The recent release of the JFK files led to a surge of media coverage about the Kennedy assassination and its aftermath.
But it’s not like public interest has ever really abated. On any day of the week, visit Dealey Plaza, the downtown Dallas site of the assassination. You’ll see curious tourists, sleuths trying to figure out what really happened and others who don’t agree about how it happened.
In some ways, it’s still Nov. 22, 1963.
In the days after the tragedy, the public was at a loss over how to interpret the events. People distrusted the government’s explanation – a suspicion that continues to this day.
Even so, it doesn’t mean there aren’t any lessons to be learned from the assassination.
Perhaps it’s time for a different conversation about the Kennedy assassination – not one about who pulled the trigger, but about the lasting legacy of an unresolved event, and how it’s influenced what Americans do (and don’t) believe in today.
A cottage industry of conspiracies
On Oct. 28, President Trump tweeted that he was going to release all the remaining JFK files in order to “put any and all conspiracies to rest.”
Good luck, Mr. President.
The journalists, conspiracy theorists and scholars who have sorted through the 31,334 documents disclosed this year by the National Archives didn’t find anything that changes our previous understanding of the assassination or the events surrounding it.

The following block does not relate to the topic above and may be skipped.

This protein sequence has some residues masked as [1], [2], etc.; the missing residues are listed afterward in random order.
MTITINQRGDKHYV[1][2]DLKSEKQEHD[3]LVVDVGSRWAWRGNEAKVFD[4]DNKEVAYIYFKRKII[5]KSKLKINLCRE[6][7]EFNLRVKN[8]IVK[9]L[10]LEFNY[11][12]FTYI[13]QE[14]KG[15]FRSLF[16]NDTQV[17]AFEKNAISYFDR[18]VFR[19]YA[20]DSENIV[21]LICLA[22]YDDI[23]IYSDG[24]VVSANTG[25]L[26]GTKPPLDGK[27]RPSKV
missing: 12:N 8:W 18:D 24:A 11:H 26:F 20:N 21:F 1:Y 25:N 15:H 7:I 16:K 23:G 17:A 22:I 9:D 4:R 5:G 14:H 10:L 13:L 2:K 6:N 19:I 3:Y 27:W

But even if there were new revelations, would public opinion change?
For more than half a century, Americans have been exposed to a cottage industry of material about the Kennedy assassination. Over 1,000 books have been written, from “Crossfire” and “On the Trail of Assassins” to “They Killed Our President” and “CIA Rogues and the Killing of the Kennedys.”
It’s estimated that 95 percent of these books are pro-conspiracy and reject the Warren Commission conclusion that Lee Harvey Oswald acted alone in assassinating President Kennedy. Most point out discrepancies and unanswered questions. Many confuse innuendo and rumor with logic and evidence.
Then there are fictional accounts of the assassination – fantasy novels, comic books, comedies, a Broadway musical and even a video game – that make no pretense of telling the truth.
Rush to judgment
Mark Lane’s 1966 book, “Rush to Judgment,” was one of the first commercially successful books to criticize the methods and conclusions of the Warren Report. However, even before Lane’s book and the Warren Commission began its report, there’s evidence that a different rush to judgment had already occurred.
Belief in a criminal conspiracy took hold within days of the assassination. A Gallup poll taken the week of the assassination found that 52 percent of Americans already believed that the man who shot Kennedy didn’t act on his own and that others were involved.
In the minds of many Americans, a lack of a coherent narrative seems to have created a void that was filled by doubt and apprehension. The original Gallup news release noted the “widespread fear” that Oswald didn’t act on his own.
Since 1963, Gallup has continued to ask Americans whether they believe in the “lone gunman” theory or in a criminal conspiracy, and has consistently found that a majority believes it was a criminal conspiracy. (In 1966, the number dipped to 50 percent. By December 1976 it spiked to 81 percent.) The polls also show there has never been consensus as to who other than Oswald may have been involved.